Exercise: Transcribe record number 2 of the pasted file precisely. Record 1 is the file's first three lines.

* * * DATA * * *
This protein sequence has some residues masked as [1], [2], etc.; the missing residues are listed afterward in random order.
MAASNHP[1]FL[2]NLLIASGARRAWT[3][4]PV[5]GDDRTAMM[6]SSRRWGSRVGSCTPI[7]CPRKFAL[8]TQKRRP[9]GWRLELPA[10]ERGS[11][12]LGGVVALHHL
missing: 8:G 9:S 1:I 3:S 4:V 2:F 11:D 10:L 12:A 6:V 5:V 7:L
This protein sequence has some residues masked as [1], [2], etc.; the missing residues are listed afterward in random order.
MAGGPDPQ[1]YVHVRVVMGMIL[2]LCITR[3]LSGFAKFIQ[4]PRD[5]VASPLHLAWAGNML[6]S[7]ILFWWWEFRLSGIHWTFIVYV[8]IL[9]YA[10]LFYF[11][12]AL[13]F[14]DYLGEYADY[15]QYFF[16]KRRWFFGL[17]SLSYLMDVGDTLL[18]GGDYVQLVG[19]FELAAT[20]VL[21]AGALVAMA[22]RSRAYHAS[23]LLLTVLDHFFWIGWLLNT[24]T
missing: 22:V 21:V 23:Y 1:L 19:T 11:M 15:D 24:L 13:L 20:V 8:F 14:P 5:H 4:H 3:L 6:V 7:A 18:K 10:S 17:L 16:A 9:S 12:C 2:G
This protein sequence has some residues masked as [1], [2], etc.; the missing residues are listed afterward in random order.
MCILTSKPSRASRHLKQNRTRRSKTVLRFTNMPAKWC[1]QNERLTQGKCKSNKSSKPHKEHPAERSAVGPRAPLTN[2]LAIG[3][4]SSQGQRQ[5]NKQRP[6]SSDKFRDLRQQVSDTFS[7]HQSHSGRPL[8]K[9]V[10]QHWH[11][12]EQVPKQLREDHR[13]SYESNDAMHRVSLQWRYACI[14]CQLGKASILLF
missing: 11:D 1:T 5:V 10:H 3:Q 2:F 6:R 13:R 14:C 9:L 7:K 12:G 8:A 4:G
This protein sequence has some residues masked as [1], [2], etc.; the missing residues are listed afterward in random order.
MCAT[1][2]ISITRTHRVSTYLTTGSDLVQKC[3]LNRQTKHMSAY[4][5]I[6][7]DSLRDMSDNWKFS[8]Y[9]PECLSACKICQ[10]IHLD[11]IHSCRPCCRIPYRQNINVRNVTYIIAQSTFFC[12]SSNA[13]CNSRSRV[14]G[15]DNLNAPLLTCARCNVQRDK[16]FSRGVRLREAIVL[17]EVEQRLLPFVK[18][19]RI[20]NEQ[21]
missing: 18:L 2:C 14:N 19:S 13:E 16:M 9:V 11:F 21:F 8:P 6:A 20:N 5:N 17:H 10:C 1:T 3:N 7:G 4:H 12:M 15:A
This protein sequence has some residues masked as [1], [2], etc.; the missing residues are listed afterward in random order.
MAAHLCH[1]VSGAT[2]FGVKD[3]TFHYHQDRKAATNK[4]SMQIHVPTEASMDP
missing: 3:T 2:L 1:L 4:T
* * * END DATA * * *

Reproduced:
This protein sequence has some residues masked as [1], [2], etc.; the missing residues are listed afterward in random order.
MAGGPDPQ[1]YVHVRVVMGMIL[2]LCITR[3]LSGFAKFIQ[4]PRD[5]VASPLHLAWAGNML[6]S[7]ILFWWWEFRLSGIHWTFIVYV[8]IL[9]YA[10]LFYF[11][12]AL[13]F[14]DYLGEYADY[15]QYFF[16]KRRWFFGL[17]SLSYLMDVGDTLL[18]GGDYVQLVG[19]FELAAT[20]VL[21]AGALVAMA[22]RSRAYHAS[23]LLLTVLDHFFWIGWLLNT[24]T
missing: 22:V 21:V 23:Y 1:L 19:T 11:M 15:D 24:L 13:L 20:V 8:F 14:P 5:H 4:H 3:L 6:V 7:A 18:K 10:S 17:L 16:A 9:S 12:C 2:G